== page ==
Why Syracuse Mayor Ben Walsh believes I-81 community grid is best for Auburn, CNY

Why Syracuse Mayor Ben Walsh believes I-81 community grid is best for Auburn, CNY

Ben Walsh

Syracuse Mayor Ben Walsh speaks at the Collins Block Fire memorial service. 

There is universal agreement that the Interstate 81 project in Syracuse is a once-in-a-generation opportunity. But there isn't consensus on whether the existing viaduct should be rebuilt, replaced with a street-level community grid or a tunnel. 

While some elected officials opt to not endorse any of the alternatives, at least publicly, one leader has thrown his support behind the community grid. 

Syracuse Mayor Ben Walsh announced he favored the community grid option during the 2017 campaign. After he was elected mayor, he reaffirmed his support of replacing the aging viaduct with a street-level grid. 

With the grid, Interstate 481 would become I-81 for through traffic. The viaduct would be torn down and the streets in the area of the elevated highway, such as Almond Street, would be improved. 

The community grid is the least expensive of the three alternatives. The last estimate showed replacing the viaduct with a grid would cost $1.3 billion. Rebuilding the viaduct would cost $1.7 billion. Installing a tunnel with street-level improvements, the so-called "hybrid" option, would cost $3.6 billion. 

During his campaign and since becoming mayor in 2018, Walsh has advocated for the community grid because he believes it's not only the best option for Syracuse, but it's the best alternative for central New York. 

"Having a strong, dynamic, growing city does benefit the entire region," Walsh said in an interview following U.S. Rep. John Katko's I-81 town hall meeting in Auburn. 

Walsh attended Katko's town hall meeting to listen to residents and stakeholders about the I-81 project. At the forum, there were supporters and opponents of the grid. Those opposed to the grid raised concerns about increased truck traffic in rural and suburban towns, the economic impact on trucking companies and the strain a spike in traffic may place on rural infrastructure. 

But Walsh noted that these are already problems for Auburn, Skaneateles and other communities outside Syracuse. Trucks have long used roads that pass through smaller communities instead of the interstate system, whether it's to avoid tolls or to reduce mileage.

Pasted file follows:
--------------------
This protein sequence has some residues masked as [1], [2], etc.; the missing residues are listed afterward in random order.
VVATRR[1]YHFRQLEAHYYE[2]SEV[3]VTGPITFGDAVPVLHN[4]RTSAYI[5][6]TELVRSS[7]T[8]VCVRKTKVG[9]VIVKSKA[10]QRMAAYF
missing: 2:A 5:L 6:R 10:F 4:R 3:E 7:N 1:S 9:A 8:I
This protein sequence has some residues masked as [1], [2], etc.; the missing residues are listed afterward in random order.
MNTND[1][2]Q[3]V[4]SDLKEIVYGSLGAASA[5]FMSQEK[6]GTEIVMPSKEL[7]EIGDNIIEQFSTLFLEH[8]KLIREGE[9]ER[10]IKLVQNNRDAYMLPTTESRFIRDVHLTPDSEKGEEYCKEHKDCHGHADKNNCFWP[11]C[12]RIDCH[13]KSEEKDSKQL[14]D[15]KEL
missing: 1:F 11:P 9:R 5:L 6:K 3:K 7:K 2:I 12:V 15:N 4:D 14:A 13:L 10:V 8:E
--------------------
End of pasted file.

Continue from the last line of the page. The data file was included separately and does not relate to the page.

Walsh acknowledged it's a legitimate concern and that truck traffic in surrounding suburbs is a challenge that must be addressed. 

"I'm here to say as the mayor of the city of Syracuse, I have a vested interest in the growth and the overall well-being of Auburn and other communities in the region," he said. "I'm willing to use my political capital to help address that problem."

Walsh added, "All that I ask in return is that our partners throughout the region understand and appreciate the concerns that we raise of how these options will impact our local roads in Syracuse just as they're concerned about their communities." 

One reason Walsh supports the community grid is the potential economic benefits of the project. If a grid replaces the elevated highway, more properties could be added to the city's tax rolls. But that's not the only perk. 

Walsh highlighted transportation trends, including fewer people relying on their own vehicles, cities being dense and mixed incomes. 

"When you look at the options through those lenses, the community grid option not only supports those trends but it also happens to be the most cost-effective and the one in which the data to date supports is the best option," he said. 

There are environmental considerations, too. With I-81 passing through the heart of the city, Walsh explained that it poses air quality issues. Critics of the community grid say it would create traffic jams because more vehicles would be on city streets. 

Walsh disputed that claim. He said vehicles are already being "dumped" into the city because of the existing "bottle-necked transportation network" that leads to idling, traffic jams and reduced air quality. 

"By incorporating a community grid, it allows for that traffic to distribute more effectively and equitably through the city in a way that reduces air quality concerns," he said. 

The next major step in the I-81 project is the release of the draft environmental impact statement. The draft is expected to be released by the state Department of Transportation early this year. 

Once the draft environmental impact statement is released, a public comment period and hearing will be held later this year. The feedback will help the state finalize the environmental impact statement and choose the best option for I-81. 

"I expect what we'll see through the draft environmental impact statement is further support and substantiation that from an environmental perspective, the community grid is the right option," Walsh said. 


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